For example, the Digital Equipment Corporation Alpha 21164 microprocessor (see J. Edmondson et al, “Internal organization of the Alpha 21164, a 300 MHZ 64-bit quad-issue CMOS RISC microprocessor,” Digital Technical Journal, 7(1):119-135, Special Issue 1995), referred to herein as the 21164, and the Hewlett Packard (HP) PA-8000 CPU (see A. Kumar, “The HP PA-8000 RISC CPU,” IEEE Computer, 17(2):27-32, March 1997), referred to herein as the PA-8000, achieve almost identical SPECfp95 performance baseline results (see Microprocessor Report, 11(9):23, Jul. 14, 1997). Yet, each takes a very different approach to do so. The 21164 has a clock rate roughly three times that of the PA-8000 by use of streamlined in-order design and small (8 KB) L1 caches as well as aggressive implementation technology and circuit design. On the other hand, the PA-8000 provides a 56-entry out-of-order instruction window and multi-megabyte L1 caches which may be implemented off-chip.
While other factors certainly play a role in performance results, both of these implementations may suffer severe performance degradation on applications whose characteristics are not well-matched to the IPC/clock rate tradeoff point in the respective design of key hardware structures. For example, applications with frequently-accessed megabyte-sized data structures that do not fit in the on-chip cache hierarchy may perform less well on the 21164, since the processor is caused to frequently run at the speed of the board-level cache, than on the PA-8000 with its multi-megabyte L1 Dcache, even at its lower clock speed. Conversely, applications with small working sets and little exploitable instruction-level parallelism (ILP) may effectively waste the large cache (Dcache) and instruction window of the PA-8000, and run more efficiently on the faster 21164.
Thus, diversity of hardware requirements from application to application forces microarchitects to implement hardware solutions that perform well overall, but which may compromise individual application performance. Worse, diversity may exist within a single application, where it has been found, for example, that the amount of ILP varies during execution by up to a factor of three (see D. Wall, “Limits of instruction-level parallelism,” Technical Report 93/6, Digital Western Research Laboratory, November 1993). Hence, even implementations that are well-matched to the overall requirements of a given application may still exhibit suboptimal performance at various points of execution.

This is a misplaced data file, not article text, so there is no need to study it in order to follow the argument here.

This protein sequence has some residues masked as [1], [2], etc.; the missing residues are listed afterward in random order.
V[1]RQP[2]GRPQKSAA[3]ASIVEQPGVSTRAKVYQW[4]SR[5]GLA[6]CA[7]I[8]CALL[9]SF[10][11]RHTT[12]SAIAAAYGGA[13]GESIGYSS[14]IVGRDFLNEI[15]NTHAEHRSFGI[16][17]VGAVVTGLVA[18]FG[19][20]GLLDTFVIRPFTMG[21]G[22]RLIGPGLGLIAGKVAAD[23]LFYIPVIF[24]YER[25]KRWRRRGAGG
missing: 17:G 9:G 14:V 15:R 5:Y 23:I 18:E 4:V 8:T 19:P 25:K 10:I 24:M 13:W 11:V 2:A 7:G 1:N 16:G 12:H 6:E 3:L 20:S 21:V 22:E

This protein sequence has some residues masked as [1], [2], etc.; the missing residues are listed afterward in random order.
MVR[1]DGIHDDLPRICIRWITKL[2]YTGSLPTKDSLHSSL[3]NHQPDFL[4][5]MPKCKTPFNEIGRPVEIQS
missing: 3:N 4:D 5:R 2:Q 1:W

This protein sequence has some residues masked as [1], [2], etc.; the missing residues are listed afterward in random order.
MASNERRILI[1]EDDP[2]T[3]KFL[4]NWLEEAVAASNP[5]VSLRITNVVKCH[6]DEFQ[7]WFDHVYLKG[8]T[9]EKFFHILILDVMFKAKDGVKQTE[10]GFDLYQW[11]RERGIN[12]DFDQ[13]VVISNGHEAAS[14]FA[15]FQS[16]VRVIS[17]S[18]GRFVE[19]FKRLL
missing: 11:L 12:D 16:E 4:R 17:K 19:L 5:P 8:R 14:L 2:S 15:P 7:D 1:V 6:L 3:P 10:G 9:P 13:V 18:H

Configurable architectures have been proposed (see, e.g., A. DeHon et al, “MATRIX: A reconfigurable computing device with configurable instruction distribution,” Hot Chips IX Symposium, August 1997) to replace fixed hardware structures with reconfigurable ones so as to allow the hardware to dynamically adapt at runtime to the needs of the particular application. In general, however, these approaches are intrusive and may lead to decreased clock rate and increased latency, both of which may override the performance benefits of dynamic configuration. Accordingly, configurable architectures are currently relegated to specialized applications and have yet to be proven effective for general-purpose use.
It would be desirable to provide the flexibility of a non-intrusive or low-intrusive, evolutionary approach to implementing configurability within conventional microprocessors. It is a principal objective of the present invention to do so, and this is achieved, according to the invention, by means of a device and method referred to from time to time herein as a Complexity-Adaptive Processor™, or CAP™, microprocessor device.
The present invention is directed to a technique or approach by which the complexity of the microprocessor may be rendered adaptive, i.e., to allow the complexity of the device to be altered dynamically to enhance its performance for a particular application. In general, in the Complexity-Adaptive Processor device of the invention, the typical tradeoff between instructions per cycle (IPC) and clock rate is altered at runtime to dynamically match the changing requirements of the instruction stream. By way of example only, and not of limitation, the CAP device and method can achieve this flexibility with potentially no cycle time impact compared to a fixed architecture, by exploiting repeater methodologies, such as wire buffers, which are used increasingly in deep sub-micron (line width) designs. Application of the approach of the invention to on-chip memory caches and instruction queues has indicated that CAP devices have the potential to significantly outperform conventional approaches in both general-purpose and scientific applications.
In the best mode currently contemplated for practicing the invention, a complexity-adaptive hardware/software system is provided for a microprocessor to execute any of a plurality of diverse applications according to a predetermined instruction set architecture. The system includes dynamic hardware structures for executing any particular application among the plurality of diverse applications, these hardware structures being adaptive for organization in any of a plurality of potential configurations which are selectable according to the particular application to be executed. Configuration means responsive to the particular application to be executed, the instruction set architecture, and the potential configurations in which the dynamic hardware structures may be organized, are provided for configuring an organization of the dynamic hardware structures to match the particular application to be executed during execution thereof. The configuration means reconfigures the dynamic hardware structures to a different organization for a match at a subsequent time during execution of that application, or when another of the diverse applications is being executed, so as to adapt the hardware implementation to optimize performance of the microprocessor according to each particular application being executed.